• The Florida panther's steely gaze - NPS/RALPH ARWOOD

    Big Cypress

    National Preserve Florida

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  • Annual 60-Day ORV Closure for Wheeled Vehicles

    Beginning at 12:01 am Monday, June 2, the annual 60-day recreational ORV closure for all units of the Preserve that allow for wheeled ORV access will begin. The closure will be lifted on Friday, August 1. More »

  • Secondary Trail Closure

    Effective 8/1/2014, following the 60-day recreational ORV closure, only the designated primary trails in the backcountry will be open to recreational ORV use and access. All secondary trails will remain closed on an interim basis for an additional 60-days More »

  • Campground Closure

    All campgrounds but Midway and the loop in the Bear Island Campground are closed through August 29. More »

  • Interstate 75 Mile Marker 63 Closure

    Beginning summer of 2013, the rest area and backcountry access at Mile Marker 63 will be closed due to construction. More »

Backcountry Permits


Backcountry permit

Why Do I Need To Fill Out a Backcountry Permit?
Backcountry permits are a useful way of monitoring visitor use within the Preserve. Permits are required for every hiker, biker, off-road vehicle, or watercraft entering the backcountry. This applies to both day use and overnight activities.

Permits are free and can be filled out on-line and printed. Additionally, they are located at every backcountry trailhead and you can get them at the visitor centers. The permits take only a few minutes to complete.

If filling out a permit on-line and printing from home, here's what you do-

  • Open the backcountry permit file by clicking here.
  • Fill out all mandatory boxes (those that are highlighted with red) on top permit, inserting text or choosing from the drop-down menus. The second permit on the page will automatically fill the same data from the first permit.
  • Print out two copies of the page, so you have four identical copies. Cut each page in half, separating each identical permit.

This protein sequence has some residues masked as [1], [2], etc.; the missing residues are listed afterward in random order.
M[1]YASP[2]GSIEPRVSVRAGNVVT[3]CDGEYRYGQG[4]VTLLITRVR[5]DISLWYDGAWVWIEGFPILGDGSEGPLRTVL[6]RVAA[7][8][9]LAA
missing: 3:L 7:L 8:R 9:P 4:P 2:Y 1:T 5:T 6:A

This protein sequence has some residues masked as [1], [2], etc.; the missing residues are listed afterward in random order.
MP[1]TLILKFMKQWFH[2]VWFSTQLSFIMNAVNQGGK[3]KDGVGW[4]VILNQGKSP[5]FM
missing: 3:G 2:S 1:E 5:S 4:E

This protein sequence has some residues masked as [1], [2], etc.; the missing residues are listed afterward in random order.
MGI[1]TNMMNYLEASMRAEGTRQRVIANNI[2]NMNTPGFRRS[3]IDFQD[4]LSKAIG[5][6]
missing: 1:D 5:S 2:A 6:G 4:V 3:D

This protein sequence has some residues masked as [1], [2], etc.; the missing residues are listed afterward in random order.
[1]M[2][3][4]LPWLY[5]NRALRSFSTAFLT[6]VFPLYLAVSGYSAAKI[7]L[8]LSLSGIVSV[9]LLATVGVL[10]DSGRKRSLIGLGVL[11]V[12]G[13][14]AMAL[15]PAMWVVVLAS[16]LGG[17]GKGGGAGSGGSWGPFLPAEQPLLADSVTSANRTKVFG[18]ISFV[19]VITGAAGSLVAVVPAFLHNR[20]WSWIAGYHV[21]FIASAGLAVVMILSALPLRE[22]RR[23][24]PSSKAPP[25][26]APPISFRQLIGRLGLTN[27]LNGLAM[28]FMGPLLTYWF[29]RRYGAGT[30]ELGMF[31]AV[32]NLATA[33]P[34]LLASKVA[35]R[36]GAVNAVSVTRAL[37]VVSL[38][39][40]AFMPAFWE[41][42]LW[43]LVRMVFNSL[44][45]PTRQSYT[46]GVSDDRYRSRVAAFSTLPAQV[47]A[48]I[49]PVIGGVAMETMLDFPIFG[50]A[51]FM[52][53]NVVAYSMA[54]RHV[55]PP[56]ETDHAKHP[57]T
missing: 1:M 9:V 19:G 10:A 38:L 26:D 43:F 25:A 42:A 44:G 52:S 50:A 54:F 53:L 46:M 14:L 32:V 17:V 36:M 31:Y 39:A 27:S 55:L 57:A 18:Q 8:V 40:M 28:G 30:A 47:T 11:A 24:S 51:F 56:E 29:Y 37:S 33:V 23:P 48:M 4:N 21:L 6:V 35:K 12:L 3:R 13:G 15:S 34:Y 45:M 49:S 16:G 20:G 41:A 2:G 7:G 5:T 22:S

• Distribute copies as follows: One copy permit box at access point; One copy on dashboard of vehicle; Two copies in plastic bag with you as you travel in backcountry.

Things to Remember

  • The printed permit is not waterproof! Make sure you put the permit in a plastic bag when taking it into the backcountry with you.
  • This permit is specific to Big Cypress, so don't use it at Everglades National Park.
  • If you hold the mouse over the field as you are filling out the form, without clicking, a "hint" will be displayed to assist you in completing the information (note that there is a specific line for "cell phone #").
  • If filling out a permit from an access point or visitor center, review and print instructions by clicking here. It will make the process easier and provide better information on backcountry use to the National Park Service.

Backcountry permits provide the National Park Service with vital visitor use statistics and use patterns. The time you take to fill out the permit will provide the Preserve with better user information.

The ability of the Preserve to manage for a satisfying, safe visitor experience depends on how much the Preserve knows about the use of an area. The data collected from backcountry permits provides information which the Preserve uses for management decisions.

Did You Know?

Hunters entering the Preserve on a swamp buggy. Photo courtesy of Jack Moller.

Big Cypress National Preserve was one of the first national preserves within the National Park System. As a preserve, Big Cypress manages for a broader range of recreational activities, including hunting and off-road vehicle access.